Listening is the apprehension of resonance, which is at once referral and deferral. A sound resounds in space and is never an ‘imaginary capture’ (10) that it is never caught in a fixed identity like that of the object of the gaze, rather its passage of resonance is appearance and disappearance, and the echo of transition. It is in this passage that the self is made and unmade. Following Derrida, the self is never identity or difference, but that play between the two: the différant. The resonance that listening engages, is not a metaphor for the production of the self, but rather a concrete realisation/derealisation of the self.

Meaning, sound and self are all resonance. They all share the space of referral. Nancy writes: ‘ Meaning consists in a reference [revoi]…it is made of a totality of referrals: from a sign to a thing, from a state of things to a quality, from a subject to another subject … sound is also made of referrals: it spreads in space, where it resounds while still resounding “in me” ‘ (7) Meaning and sound as referral are also ‘the space of a self’. Nancy writes: ‘the self is nothing other than a form or function of referral: a self is made of a relationship to self …which is nothing other that the mutual referral between a perceptible individuation and an intelligible identity.’ (8) The referral is always a deferral in time.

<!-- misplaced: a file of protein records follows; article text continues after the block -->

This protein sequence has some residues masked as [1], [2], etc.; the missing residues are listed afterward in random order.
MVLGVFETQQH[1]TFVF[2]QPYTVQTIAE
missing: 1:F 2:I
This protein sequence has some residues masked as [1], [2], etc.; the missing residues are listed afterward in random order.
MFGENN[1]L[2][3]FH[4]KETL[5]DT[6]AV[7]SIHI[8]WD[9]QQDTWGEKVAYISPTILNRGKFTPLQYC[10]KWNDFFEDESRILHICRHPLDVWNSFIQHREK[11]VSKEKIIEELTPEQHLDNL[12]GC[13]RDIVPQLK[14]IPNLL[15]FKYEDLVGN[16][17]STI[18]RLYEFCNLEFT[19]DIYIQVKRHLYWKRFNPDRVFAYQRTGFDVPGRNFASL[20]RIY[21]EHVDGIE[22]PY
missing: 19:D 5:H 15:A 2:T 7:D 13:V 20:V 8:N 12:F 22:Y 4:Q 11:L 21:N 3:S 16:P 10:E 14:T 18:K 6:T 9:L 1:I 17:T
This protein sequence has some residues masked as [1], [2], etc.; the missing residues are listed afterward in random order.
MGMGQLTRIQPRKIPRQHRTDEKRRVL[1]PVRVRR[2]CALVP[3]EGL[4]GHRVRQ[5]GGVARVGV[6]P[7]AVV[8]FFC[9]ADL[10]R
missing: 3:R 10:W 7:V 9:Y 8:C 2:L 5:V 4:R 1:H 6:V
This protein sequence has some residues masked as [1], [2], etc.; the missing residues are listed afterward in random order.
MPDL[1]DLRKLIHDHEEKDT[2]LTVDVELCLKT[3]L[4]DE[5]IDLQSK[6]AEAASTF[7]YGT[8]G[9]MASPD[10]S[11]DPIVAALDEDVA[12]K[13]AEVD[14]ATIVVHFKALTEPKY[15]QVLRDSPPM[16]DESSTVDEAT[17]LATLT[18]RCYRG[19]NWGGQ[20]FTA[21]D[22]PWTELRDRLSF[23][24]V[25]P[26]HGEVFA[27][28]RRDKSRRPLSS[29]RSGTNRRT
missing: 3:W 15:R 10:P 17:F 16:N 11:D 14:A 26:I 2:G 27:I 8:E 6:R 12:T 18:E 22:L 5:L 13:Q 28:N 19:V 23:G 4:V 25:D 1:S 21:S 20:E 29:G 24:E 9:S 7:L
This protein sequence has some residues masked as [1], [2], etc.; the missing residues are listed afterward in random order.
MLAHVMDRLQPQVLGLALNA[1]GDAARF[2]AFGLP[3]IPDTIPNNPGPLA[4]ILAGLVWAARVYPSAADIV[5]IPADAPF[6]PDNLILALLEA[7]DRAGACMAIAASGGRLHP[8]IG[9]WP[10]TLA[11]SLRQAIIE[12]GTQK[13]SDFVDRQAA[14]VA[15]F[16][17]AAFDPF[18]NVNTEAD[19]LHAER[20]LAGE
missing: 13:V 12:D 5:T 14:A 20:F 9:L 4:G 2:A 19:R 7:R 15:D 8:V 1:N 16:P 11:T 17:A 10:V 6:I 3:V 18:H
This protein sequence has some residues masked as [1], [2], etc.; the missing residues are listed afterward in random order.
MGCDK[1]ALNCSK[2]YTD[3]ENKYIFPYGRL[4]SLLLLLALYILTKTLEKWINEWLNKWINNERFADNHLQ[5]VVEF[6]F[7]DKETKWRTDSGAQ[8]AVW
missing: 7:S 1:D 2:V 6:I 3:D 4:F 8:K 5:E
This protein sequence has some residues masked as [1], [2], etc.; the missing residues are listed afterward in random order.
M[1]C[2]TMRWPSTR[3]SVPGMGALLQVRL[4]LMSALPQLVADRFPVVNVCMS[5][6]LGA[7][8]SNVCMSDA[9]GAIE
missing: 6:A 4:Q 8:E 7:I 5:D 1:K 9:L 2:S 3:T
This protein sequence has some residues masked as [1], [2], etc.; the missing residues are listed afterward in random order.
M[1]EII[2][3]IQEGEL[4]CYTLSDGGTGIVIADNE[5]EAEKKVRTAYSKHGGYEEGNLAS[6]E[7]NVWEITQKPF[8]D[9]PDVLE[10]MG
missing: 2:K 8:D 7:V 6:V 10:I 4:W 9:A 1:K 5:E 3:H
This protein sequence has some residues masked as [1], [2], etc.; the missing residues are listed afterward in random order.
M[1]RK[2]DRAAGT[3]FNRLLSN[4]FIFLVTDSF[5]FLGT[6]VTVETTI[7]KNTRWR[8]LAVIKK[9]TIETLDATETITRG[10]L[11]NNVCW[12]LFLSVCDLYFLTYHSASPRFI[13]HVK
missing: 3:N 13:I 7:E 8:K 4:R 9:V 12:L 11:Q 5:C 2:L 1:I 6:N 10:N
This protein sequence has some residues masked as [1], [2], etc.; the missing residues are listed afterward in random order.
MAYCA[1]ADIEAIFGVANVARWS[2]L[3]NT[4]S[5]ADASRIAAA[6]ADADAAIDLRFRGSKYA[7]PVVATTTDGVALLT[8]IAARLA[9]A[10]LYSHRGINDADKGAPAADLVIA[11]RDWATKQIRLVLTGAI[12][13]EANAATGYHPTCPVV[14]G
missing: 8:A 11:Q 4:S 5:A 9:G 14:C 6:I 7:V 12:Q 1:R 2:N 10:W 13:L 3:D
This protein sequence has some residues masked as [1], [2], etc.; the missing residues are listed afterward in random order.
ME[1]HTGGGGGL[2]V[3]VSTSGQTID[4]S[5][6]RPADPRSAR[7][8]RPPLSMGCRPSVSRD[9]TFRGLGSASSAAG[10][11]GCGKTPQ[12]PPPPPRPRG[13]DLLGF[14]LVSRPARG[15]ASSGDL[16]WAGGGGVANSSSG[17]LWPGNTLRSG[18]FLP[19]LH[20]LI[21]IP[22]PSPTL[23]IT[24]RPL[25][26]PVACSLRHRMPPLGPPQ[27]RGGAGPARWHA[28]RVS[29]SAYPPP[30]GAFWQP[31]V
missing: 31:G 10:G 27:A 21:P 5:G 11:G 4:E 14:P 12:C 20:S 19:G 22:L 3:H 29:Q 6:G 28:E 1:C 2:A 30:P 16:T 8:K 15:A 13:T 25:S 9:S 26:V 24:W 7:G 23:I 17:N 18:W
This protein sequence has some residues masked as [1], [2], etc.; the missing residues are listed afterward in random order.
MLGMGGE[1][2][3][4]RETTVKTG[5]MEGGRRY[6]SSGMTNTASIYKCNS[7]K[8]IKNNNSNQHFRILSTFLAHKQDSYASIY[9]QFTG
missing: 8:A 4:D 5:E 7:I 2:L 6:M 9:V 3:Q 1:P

Where the visual produces a mimetic engagement with the world, the sound engages a dynamic of methexis. Nancy defines methexic as ‘having to do with participation, sharing or contagion’.(10) In mimesis we grasp the familiar object as both fixed and known. In methexis we share the shifting space of uncertainty – the straining toward understanding, the balancing at the margins. We share the breath between us in the mutual formation of our selves in resonance.The self one listens to is not a ‘me’ or a ‘you’ but the ‘relationship in self … as it forms a self’ (12). Communication for Nancy is not a transmission but a sharing and mutual making (41).

In listening, interior and exterior collide. Nancy writes: ‘To listen is to enter that spatiality by which at the same time, I am penetrated, for it opens up in me as well as around me as well as outside, and it is through such…[an] opening that the ‘self’ can take place’ (14). The self is thus both an interior and exterior spatialisation formed through resonance. Our innermost fingerprint, our voice, makes and remakes the self and the other through an interior and exterior spatialisation and the shifting play of referral and deferral.